Moving Your Gluten-Free Family

So you have decided to move! It’s time to pack up your belongings, purge things you no longer use or need, fix and clean your house, load a truck and then…move on. Your life as you know it is forever changed. And, in many ways, that includes your gluten-free life.

My family did just that this spring. We sold our house in Minnesota in February, and my husband, two teenage daughters and I were in our new home in Colorado in April. Besides the obvious things on a to-do list for moving your family across the country—packing and unpacking boxes, taking care of utilities and registering kids for school—I knew we would have a lot to do to acclimate to living gluten free in Colorado.

With a little preparation and investigation, you can set your family on a new healthy gluten-free path in your new home.

Location, location, location

Where are you going to live, and what do you know about it? If you are moving to a remote area where gluten-free food is less accessible versus an urban city where everything is at your fingertips, you will probably have to work to find new gluten-free resources.

gluten-free movingAs soon as you move, connect with people in the gluten-free community, which is easier than ever thanks to Google, Facebook, Twitter and other social media platforms. Find people in the area who share your gluten-free interests and exchange information. We met our first gluten-free friend at our daughter’s school. She was a school employee in charge of registration and saw celiac disease mentioned on the paperwork. She explained she was also gluten free and would be happy to meet for coffee and talk about gluten-free food in the area.


Spend some time getting to know your new city or town and its amenities. When we chose our new town of Longmont, we knew it was close to Boulder, where gluten-free living is abundant. But we didn’t know much about Longmont itself. So, the first weekend we were in town, we explored the downtown and found a gluten-free bakery called Amie’s Love that also serves breakfast and lunch. It was an unexpected and delightful surprise! The local farmers market can yield gluten-free treasures as well.

Gluten-free accommodations at school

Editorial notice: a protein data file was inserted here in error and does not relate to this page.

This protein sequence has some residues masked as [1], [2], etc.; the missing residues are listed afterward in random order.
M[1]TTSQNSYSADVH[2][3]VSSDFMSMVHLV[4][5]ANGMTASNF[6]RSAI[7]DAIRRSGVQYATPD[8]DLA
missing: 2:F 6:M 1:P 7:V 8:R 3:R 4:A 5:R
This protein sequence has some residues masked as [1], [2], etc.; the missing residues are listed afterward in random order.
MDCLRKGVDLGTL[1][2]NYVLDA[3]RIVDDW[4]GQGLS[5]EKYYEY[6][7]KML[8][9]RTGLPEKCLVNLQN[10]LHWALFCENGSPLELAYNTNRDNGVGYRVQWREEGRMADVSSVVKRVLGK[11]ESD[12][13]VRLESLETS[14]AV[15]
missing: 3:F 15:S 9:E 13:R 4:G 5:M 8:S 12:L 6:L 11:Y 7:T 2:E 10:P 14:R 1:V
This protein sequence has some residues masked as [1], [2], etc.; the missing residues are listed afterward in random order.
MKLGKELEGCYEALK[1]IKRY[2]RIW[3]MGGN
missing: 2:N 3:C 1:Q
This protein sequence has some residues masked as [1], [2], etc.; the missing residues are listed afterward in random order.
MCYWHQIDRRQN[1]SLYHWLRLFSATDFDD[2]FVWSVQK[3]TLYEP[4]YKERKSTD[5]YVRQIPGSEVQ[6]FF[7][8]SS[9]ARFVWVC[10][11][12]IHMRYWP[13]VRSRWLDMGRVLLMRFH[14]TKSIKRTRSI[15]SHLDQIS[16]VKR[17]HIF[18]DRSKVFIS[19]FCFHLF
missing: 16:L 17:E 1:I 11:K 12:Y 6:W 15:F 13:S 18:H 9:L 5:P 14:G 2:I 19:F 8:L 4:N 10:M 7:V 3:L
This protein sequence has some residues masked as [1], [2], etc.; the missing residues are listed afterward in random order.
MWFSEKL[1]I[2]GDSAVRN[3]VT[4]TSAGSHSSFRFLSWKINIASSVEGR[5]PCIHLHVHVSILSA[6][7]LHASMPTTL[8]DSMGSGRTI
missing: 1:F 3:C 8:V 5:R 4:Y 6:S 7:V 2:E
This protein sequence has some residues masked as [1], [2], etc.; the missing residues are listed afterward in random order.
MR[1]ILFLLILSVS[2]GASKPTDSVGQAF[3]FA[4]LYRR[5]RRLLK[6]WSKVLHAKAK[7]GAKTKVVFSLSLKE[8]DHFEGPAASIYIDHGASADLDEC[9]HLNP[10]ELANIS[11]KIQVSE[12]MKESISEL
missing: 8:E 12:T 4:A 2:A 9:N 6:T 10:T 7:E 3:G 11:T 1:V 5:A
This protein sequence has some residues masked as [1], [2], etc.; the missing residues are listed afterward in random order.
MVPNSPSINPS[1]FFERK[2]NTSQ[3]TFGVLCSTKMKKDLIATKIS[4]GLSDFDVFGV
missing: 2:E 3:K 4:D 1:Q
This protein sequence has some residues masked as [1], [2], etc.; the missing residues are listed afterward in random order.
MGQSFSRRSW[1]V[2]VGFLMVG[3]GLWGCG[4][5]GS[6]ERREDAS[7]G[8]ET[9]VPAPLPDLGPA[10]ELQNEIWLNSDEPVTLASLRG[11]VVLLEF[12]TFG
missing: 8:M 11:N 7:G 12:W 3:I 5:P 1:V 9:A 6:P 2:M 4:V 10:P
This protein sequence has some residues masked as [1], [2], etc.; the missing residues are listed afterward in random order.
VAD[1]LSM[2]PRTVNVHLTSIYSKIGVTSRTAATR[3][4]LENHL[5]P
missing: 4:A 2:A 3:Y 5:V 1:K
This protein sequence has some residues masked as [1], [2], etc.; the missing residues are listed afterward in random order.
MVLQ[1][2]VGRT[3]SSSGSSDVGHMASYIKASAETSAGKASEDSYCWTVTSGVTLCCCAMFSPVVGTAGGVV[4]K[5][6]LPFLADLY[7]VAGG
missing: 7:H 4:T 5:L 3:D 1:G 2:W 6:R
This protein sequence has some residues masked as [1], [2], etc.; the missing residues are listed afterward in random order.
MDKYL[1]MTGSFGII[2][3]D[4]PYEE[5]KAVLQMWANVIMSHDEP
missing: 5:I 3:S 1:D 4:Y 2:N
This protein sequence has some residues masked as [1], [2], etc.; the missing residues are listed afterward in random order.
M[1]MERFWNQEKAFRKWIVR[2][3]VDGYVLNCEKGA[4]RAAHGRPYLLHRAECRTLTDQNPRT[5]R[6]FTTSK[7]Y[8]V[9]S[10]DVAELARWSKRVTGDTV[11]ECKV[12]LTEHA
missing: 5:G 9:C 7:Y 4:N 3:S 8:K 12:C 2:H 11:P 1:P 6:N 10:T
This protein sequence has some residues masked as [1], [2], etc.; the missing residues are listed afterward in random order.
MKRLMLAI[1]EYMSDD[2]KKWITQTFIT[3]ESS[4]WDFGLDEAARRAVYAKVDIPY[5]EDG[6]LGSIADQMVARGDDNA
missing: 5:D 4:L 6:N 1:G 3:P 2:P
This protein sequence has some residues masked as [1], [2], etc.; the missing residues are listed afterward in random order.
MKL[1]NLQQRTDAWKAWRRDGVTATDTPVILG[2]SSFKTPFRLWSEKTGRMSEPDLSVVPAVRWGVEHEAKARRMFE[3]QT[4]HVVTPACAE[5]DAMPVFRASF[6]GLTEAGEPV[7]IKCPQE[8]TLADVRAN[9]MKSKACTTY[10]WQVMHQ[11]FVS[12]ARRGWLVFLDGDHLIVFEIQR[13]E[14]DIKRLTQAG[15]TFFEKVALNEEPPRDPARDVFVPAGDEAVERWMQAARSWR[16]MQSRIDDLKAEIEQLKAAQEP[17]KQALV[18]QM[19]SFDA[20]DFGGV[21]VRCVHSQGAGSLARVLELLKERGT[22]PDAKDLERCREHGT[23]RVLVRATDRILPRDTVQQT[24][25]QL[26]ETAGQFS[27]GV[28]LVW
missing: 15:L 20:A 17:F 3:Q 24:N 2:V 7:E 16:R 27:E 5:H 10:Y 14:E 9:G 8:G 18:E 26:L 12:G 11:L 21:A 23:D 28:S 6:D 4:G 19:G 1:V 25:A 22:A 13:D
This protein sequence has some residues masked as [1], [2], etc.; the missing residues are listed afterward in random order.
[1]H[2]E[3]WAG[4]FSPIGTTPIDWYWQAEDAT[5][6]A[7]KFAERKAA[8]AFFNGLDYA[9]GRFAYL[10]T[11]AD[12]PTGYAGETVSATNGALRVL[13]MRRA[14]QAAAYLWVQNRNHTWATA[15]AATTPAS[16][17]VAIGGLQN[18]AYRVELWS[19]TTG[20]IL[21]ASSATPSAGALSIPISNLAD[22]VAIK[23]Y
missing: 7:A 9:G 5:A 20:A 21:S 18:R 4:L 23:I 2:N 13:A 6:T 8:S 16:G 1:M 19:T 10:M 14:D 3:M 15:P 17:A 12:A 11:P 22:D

As if there isn’t already enough to organize and prepare for your move, you may simultaneously be enrolling your gluten-free child in school. We did all of the paperwork before we moved so it was ready to go when we arrived in town. During that process, I got in contact with the school district’s nutrition department to discuss gluten-free accommodations for lunch.

The nutrition department had me fill out paperwork, and they already knew my 17-year-old gluten-free daughter had an established 504 Plan, which discusses her need for gluten-free school lunches. The district was ready to implement our gluten-free request when my daughter found out her new school had open lunch. This was another bonus. Instead of eating at school, she came home most days for lunch (and other days went out with friends) instead of trying to figure out a new protocol in the lunchroom. That worked for us, but it was nice to have everything in place in case she had to eat at school.


For younger children, make sure their grade-level teachers and school nurse know about their gluten-free needs. A 504 Plan helps notify school staff. Check with the 504 coordinator at your school if you don’t already have one for your child. Don’t forget to inform some of the other teachers who instruct art or family and consumer sciences (home economics), where gluten can be present in projects. And at the end of the school year and around holidays, be prepared to help with food for special events.

Finally, check in with your children daily to make sure being gluten free isn’t causing problems for them emotionally in their new school. Everyone who knew my daughter in her old school knew she was gluten free and didn’t stare at her in the lunchroom, for example. But moving to a new school could bring with it a whole new set of emotional concerns (staring, being singled out, getting a lot of questions, teasing) that you and your child may not be prepared for. Asking about it may help your children get their concerns out in the open.

Accept the change

A family move may seem easy enough: pack up your old house, move, unpack and get settled in your new house. But it is much more complex than that. A lot of changes are happening within the family—and that goes for gluten free, too. A new location means you may not be able to find your favorite foods at the local grocery store. Our family uses certain products that I have spent weeks trying to find. If I determine it isn’t here, I may need to move on, ask the manager of my local store to carry the product, or order it online.


By considering and acting on these gluten-free needs during your upcoming family move, you can focus on the million other things that need doing in your new home.

Amy Leger is the family editor for Gluten-Free Living. She also blogs on her website, 

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